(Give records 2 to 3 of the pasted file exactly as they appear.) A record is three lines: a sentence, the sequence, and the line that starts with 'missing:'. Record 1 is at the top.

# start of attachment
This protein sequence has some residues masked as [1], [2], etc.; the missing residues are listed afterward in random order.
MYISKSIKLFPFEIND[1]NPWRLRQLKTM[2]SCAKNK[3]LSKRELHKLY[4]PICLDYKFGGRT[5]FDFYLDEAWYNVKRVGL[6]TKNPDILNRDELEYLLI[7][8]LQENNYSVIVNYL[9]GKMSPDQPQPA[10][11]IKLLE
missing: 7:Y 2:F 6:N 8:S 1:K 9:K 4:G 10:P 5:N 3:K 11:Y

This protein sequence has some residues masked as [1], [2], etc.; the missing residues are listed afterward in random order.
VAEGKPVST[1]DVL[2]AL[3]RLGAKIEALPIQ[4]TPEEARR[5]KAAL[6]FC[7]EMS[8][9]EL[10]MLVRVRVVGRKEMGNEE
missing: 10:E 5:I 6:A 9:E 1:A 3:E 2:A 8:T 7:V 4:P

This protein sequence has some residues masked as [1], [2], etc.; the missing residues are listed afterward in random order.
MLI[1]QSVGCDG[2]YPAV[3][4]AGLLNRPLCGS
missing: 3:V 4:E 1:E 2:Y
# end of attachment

This protein sequence has some residues masked as [1], [2], etc.; the missing residues are listed afterward in random order.
VAEGKPVST[1]DVL[2]AL[3]RLGAKIEALPIQ[4]TPEEARR[5]KAAL[6]FC[7]EMS[8][9]EL[10]MLVRVRVVGRKEMGNEE
missing: 10:E 5:I 6:A 9:E 1:A 3:E 2:A 8:T 7:V 4:P

This protein sequence has some residues masked as [1], [2], etc.; the missing residues are listed afterward in random order.
MLI[1]QSVGCDG[2]YPAV[3][4]AGLLNRPLCGS
missing: 3:V 4:E 1:E 2:Y